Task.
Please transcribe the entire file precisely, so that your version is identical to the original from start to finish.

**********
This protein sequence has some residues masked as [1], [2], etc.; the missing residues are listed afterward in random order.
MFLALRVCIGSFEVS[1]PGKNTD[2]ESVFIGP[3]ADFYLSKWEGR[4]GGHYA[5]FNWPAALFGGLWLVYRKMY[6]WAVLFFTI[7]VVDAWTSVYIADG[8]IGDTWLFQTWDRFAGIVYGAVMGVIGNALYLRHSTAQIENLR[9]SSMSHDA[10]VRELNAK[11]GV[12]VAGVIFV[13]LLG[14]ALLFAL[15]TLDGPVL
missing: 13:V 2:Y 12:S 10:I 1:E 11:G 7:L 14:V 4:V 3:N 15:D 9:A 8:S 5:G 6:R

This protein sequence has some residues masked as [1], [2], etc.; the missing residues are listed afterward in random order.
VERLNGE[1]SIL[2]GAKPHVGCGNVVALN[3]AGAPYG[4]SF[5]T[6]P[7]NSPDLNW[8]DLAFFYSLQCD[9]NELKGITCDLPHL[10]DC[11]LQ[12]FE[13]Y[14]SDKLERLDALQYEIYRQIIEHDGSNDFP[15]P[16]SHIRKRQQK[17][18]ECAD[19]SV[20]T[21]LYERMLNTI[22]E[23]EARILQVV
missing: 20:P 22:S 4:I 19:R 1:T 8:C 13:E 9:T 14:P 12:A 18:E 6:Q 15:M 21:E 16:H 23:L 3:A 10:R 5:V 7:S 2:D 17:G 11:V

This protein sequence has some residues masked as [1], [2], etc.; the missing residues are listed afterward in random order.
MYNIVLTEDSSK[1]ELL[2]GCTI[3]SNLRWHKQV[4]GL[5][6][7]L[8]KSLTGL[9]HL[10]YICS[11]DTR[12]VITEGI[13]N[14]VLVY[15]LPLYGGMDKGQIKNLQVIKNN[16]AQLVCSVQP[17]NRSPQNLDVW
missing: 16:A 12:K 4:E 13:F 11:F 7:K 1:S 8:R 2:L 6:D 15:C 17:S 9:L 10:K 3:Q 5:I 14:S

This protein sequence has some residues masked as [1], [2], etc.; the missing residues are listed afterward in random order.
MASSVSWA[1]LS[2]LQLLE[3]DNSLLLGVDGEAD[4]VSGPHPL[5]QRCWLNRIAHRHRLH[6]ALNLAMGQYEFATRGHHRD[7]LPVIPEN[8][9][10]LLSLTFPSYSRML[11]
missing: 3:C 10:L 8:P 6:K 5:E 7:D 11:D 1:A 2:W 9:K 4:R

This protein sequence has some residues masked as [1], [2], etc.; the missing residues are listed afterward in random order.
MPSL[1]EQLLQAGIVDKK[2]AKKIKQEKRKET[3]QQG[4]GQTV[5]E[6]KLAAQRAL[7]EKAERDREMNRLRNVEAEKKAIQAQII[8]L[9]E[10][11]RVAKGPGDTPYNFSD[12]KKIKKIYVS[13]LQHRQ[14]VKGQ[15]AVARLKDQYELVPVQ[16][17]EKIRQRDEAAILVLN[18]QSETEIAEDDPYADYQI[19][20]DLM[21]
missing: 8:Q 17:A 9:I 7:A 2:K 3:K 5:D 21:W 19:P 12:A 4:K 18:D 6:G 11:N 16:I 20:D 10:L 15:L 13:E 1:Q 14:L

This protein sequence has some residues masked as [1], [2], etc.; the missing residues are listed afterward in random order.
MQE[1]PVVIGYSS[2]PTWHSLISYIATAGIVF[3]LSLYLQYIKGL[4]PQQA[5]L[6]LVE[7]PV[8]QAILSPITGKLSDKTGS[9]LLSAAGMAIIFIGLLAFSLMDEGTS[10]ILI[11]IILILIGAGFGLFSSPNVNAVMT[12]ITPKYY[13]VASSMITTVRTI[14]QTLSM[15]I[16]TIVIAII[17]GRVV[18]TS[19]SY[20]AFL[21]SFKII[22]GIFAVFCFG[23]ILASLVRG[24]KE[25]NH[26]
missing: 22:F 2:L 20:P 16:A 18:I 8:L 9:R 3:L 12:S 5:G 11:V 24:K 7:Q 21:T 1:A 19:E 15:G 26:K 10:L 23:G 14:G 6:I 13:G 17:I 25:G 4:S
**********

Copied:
This protein sequence has some residues masked as [1], [2], etc.; the missing residues are listed afterward in random order.
MFLALRVCIGSFEVS[1]PGKNTD[2]ESVFIGP[3]ADFYLSKWEGR[4]GGHYA[5]FNWPAALFGGLWLVYRKMY[6]WAVLFFTI[7]VVDAWTSVYIADG[8]IGDTWLFQTWDRFAGIVYGAVMGVIGNALYLRHSTAQIENLR[9]SSMSHDA[10]VRELNAK[11]GV[12]VAGVIFV[13]LLG[14]ALLFAL[15]TLDGPVL
missing: 13:V 2:Y 12:S 10:I 1:E 11:G 7:L 14:V 4:V 3:N 15:D 9:A 8:S 5:G 6:R

This protein sequence has some residues masked as [1], [2], etc.; the missing residues are listed afterward in random order.
VERLNGE[1]SIL[2]GAKPHVGCGNVVALN[3]AGAPYG[4]SF[5]T[6]P[7]NSPDLNW[8]DLAFFYSLQCD[9]NELKGITCDLPHL[10]DC[11]LQ[12]FE[13]Y[14]SDKLERLDALQYEIYRQIIEHDGSNDFP[15]P[16]SHIRKRQQK[17][18]ECAD[19]SV[20]T[21]LYERMLNTI[22]E[23]EARILQVV
missing: 20:P 22:S 4:I 19:R 1:T 8:C 13:E 9:T 14:P 12:A 18:E 6:Q 15:M 21:E 16:H 23:L 3:A 10:R 5:V 7:S 2:D 17:G 11:V

This protein sequence has some residues masked as [1], [2], etc.; the missing residues are listed afterward in random order.
MYNIVLTEDSSK[1]ELL[2]GCTI[3]SNLRWHKQV[4]GL[5][6][7]L[8]KSLTGL[9]HL[10]YICS[11]DTR[12]VITEGI[13]N[14]VLVY[15]LPLYGGMDKGQIKNLQVIKNN[16]AQLVCSVQP[17]NRSPQNLDVW
missing: 16:A 12:K 4:E 13:F 11:F 7:K 1:S 8:R 2:L 6:D 15:C 17:S 9:L 10:K 3:Q 5:I 14:S

This protein sequence has some residues masked as [1], [2], etc.; the missing residues are listed afterward in random order.
MASSVSWA[1]LS[2]LQLLE[3]DNSLLLGVDGEAD[4]VSGPHPL[5]QRCWLNRIAHRHRLH[6]ALNLAMGQYEFATRGHHRD[7]LPVIPEN[8][9][10]LLSLTFPSYSRML[11]
missing: 3:C 10:L 8:P 6:K 5:E 7:D 11:D 1:A 2:W 9:K 4:R

This protein sequence has some residues masked as [1], [2], etc.; the missing residues are listed afterward in random order.
MPSL[1]EQLLQAGIVDKK[2]AKKIKQEKRKET[3]QQG[4]GQTV[5]E[6]KLAAQRAL[7]EKAERDREMNRLRNVEAEKKAIQAQII[8]L[9]E[10][11]RVAKGPGDTPYNFSD[12]KKIKKIYVS[13]LQHRQ[14]VKGQ[15]AVARLKDQYELVPVQ[16][17]EKIRQRDEAAILVLN[18]QSETEIAEDDPYADYQI[19][20]DLM[21]
missing: 8:Q 17:A 9:I 7:A 2:K 3:K 5:D 21:W 19:P 12:A 4:K 18:D 6:G 11:N 16:I 20:D 10:L 15:L 13:E 1:Q 14:L

This protein sequence has some residues masked as [1], [2], etc.; the missing residues are listed afterward in random order.
MQE[1]PVVIGYSS[2]PTWHSLISYIATAGIVF[3]LSLYLQYIKGL[4]PQQA[5]L[6]LVE[7]PV[8]QAILSPITGKLSDKTGS[9]LLSAAGMAIIFIGLLAFSLMDEGTS[10]ILI[11]IILILIGAGFGLFSSPNVNAVMT[12]ITPKYY[13]VASSMITTVRTI[14]QTLSM[15]I[16]TIVIAII[17]GRVV[18]TS[19]SY[20]AFL[21]SFKII[22]GIFAVFCFG[23]ILASLVRG[24]KE[25]NH[26]
missing: 22:F 2:L 20:P 16:A 18:I 8:L 9:R 3:L 12:S 5:G 11:V 24:K 7:Q 21:T 1:A 19:E 15:G 26:K 10:L 23:G 14:G 6:I 13:G 17:I 25:G 4:S